Wednesday, November 19, 2014

Keep Performance & Body Comp Goals in Mind this Holiday Season!

Well, it's the holiday season again...a time for family, friends, and...FOOD! Unfortunately the holiday season falls - for many athletes - in the midst of the off-season and cold outdoor temperatures. So what's an athlete to do during the holidays to emerge still on track for his/her next race when January 2nd rolls around? Here are my performance-protecting holiday tips. Note: these are in order of importance!

1. Re-assess your goals.
While I understand you may have a March or April competition planned, the holidays may not be the best time to "kick your butt into gear" or "take your training to the next level". December can be a very stressful month - and remember that stress can wreak havoc on your metabolism, digestion and sleeping patterns. If trying to continue a hard-core training plan in the midst of everything is only adding undue stress, perhaps cut back a bit, take a deep breath, and try to enjoy time spent with family and friends.

Wednesday, November 12, 2014

Calorie intake for athletes: How much is enough?

This week, enjoy a guest blog post from Carrie Aprik MS, RD, CSSD. Carrie practices as sports RD in Michigan. She can be reached at Follow her on Twitter @Nutri4Motion. Thanks Carrie!

Be Extraordinary, 

Consuming adequate calories is a major challenge for collegiate athletes and one that they are often unsuccessful at. Negative energy balance, or not consuming enough calories to match total energy expenditure, is the most common problem sports dietitians encounter. 

Wednesday, November 5, 2014

Nutrition Tips for Athletes Ending the Fall Season

With the beginning of November, we near the end of the season for high school and college fall sports. This can mean a lot of different things. For one athlete, it might mean entering a true off-season. For another athlete, he may be transitioning into a winter sport. For a third athlete, she may be entering club season. Regardless of what the next step might be, here are some things every fall athlete should think about now.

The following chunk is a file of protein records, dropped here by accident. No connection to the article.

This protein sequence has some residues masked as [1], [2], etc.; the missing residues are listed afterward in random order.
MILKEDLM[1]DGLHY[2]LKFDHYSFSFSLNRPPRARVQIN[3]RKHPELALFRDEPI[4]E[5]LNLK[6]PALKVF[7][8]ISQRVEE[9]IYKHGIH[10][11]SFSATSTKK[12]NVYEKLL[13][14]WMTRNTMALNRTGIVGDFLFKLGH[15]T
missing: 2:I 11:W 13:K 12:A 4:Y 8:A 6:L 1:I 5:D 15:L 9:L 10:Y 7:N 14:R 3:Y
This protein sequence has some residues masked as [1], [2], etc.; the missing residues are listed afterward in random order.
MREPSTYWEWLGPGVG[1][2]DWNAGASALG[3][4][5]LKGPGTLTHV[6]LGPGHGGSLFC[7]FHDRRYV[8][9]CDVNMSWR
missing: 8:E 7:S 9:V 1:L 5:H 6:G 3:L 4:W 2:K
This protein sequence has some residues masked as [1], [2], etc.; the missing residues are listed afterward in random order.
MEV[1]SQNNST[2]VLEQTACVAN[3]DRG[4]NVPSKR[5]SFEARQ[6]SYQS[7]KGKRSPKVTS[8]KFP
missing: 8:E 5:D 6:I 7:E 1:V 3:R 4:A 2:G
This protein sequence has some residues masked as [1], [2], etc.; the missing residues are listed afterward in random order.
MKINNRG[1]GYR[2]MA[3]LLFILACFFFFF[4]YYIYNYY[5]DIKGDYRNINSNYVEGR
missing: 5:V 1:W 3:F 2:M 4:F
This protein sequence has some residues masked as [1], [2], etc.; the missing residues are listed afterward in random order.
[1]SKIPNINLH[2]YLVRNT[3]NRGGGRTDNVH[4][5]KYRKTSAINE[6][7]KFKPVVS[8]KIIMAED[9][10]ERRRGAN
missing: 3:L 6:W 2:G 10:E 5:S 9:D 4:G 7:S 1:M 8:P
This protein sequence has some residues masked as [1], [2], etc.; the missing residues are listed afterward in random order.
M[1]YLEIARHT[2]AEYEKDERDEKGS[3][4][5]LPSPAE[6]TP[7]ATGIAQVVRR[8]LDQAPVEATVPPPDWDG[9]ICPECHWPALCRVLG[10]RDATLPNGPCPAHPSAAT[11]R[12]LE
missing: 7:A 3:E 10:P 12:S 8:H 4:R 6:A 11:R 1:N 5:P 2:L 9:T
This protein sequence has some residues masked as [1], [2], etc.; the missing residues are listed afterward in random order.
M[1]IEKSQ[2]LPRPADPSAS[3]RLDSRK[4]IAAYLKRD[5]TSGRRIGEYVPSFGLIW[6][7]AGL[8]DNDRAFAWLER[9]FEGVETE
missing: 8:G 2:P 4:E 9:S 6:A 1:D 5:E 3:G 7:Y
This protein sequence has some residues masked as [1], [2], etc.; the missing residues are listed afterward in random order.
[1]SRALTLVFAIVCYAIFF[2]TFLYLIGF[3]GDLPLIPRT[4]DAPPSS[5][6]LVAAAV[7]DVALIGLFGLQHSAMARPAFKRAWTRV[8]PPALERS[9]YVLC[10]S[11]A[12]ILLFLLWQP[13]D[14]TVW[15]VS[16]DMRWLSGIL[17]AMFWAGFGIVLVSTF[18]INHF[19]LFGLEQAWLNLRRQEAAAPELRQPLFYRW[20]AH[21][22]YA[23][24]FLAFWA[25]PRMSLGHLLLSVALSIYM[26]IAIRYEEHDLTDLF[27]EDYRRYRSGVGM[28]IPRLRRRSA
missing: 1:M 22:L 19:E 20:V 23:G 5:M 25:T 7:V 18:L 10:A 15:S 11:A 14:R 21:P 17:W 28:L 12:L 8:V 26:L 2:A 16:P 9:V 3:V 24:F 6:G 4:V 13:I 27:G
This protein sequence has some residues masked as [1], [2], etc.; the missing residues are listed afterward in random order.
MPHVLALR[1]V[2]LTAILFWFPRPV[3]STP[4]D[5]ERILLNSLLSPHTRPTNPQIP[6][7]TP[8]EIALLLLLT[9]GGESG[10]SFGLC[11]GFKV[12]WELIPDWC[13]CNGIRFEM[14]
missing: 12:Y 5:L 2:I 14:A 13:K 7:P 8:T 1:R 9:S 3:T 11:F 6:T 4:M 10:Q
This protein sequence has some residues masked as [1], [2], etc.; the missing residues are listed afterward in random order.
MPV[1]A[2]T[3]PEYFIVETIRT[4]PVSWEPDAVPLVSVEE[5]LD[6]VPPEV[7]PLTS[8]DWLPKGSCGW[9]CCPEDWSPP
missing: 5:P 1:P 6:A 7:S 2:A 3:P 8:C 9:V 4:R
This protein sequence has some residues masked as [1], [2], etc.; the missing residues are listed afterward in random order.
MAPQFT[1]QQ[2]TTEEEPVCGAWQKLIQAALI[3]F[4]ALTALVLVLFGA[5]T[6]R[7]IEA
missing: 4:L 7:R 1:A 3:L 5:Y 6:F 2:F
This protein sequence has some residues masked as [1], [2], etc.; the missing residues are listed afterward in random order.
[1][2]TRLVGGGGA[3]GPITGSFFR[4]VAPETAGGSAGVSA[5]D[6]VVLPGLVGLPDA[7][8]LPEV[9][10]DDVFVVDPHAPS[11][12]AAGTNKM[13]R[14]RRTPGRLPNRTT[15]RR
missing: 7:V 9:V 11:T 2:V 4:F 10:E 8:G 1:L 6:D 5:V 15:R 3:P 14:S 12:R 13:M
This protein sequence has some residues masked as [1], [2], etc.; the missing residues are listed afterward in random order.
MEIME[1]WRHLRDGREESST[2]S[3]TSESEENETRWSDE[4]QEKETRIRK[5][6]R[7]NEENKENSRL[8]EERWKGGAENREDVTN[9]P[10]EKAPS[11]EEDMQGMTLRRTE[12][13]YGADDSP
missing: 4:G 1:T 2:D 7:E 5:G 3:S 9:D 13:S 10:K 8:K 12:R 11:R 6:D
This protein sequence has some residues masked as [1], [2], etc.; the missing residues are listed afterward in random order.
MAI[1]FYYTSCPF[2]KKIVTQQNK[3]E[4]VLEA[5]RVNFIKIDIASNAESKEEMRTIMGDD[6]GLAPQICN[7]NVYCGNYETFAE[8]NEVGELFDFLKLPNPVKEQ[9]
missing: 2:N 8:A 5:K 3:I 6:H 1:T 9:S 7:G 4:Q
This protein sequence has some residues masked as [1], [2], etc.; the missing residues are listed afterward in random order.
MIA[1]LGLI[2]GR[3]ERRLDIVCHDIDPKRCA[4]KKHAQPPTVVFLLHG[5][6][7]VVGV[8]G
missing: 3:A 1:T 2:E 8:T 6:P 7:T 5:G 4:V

1. Assess Your Goals
What were your goals this fall season and did you achieve them? If not, what might have been the reason and what changes need to be made now? What are you goals for the winter? If you are in the off-season, will you place a special emphasis on weight loss? If you are transitioning to a winter sport, do you need to make changes to fueling before the season starts? If you are entering club season, how will your eating need to change (timing and amount)?

Wednesday, October 29, 2014

Happy Halloween! How to reduce added sugars in your everyday eating

Last week I discussed ways to find those sneaky added sugars that creep into your favorite foods when you least realize. So once you have identified them, what are some easy swaps and substitutes to help you cut them out and not feel deprived? Here are few ideas to reduce the added sugar in your diet!

1. Cut out regular sodas or reduce your total amount. Currently drink 16 oz daily? Try dropping to 12 oz and keep going from there. Soda is pure added sugar.

2. Choose canned fruit in it's own juice or light syrup (not heavy!). And don't drink the syrup...

Wednesday, October 22, 2014

Concerned about added sugars? Here's how to be an added sugar detective this Halloween!

Halloween is that time of year when kids rejoice, parents groan and dentists cringe. The holiday by tradition is filled with sugar-glazed donuts, gooey caramel apples and chewy candies of all sorts. It is a good thing Halloween comes only once a year, as regular intake of these high-sugar foods wreaks havoc on our health in more ways than one. A study assessing the U.S. NHANES 2007-2008 data reported that added sugars provided 14.6% of total energy intake in individuals' diets with the main contributors being soda and energy/sports drinks, grain-based desserts, fruit drinks, dairy desserts and candy. The USDA recommends no more than 32gm (or 8 tsp) of added sugars/day per 2,000 Kcal of intake; this is equivalent to 6% of calories from added sugars.

So after the costumes are put away and the candy is eaten (or thrown out), what can you do on a daily basis to make sure your intake of added sugars isn't sky-high? First, lets review the facts: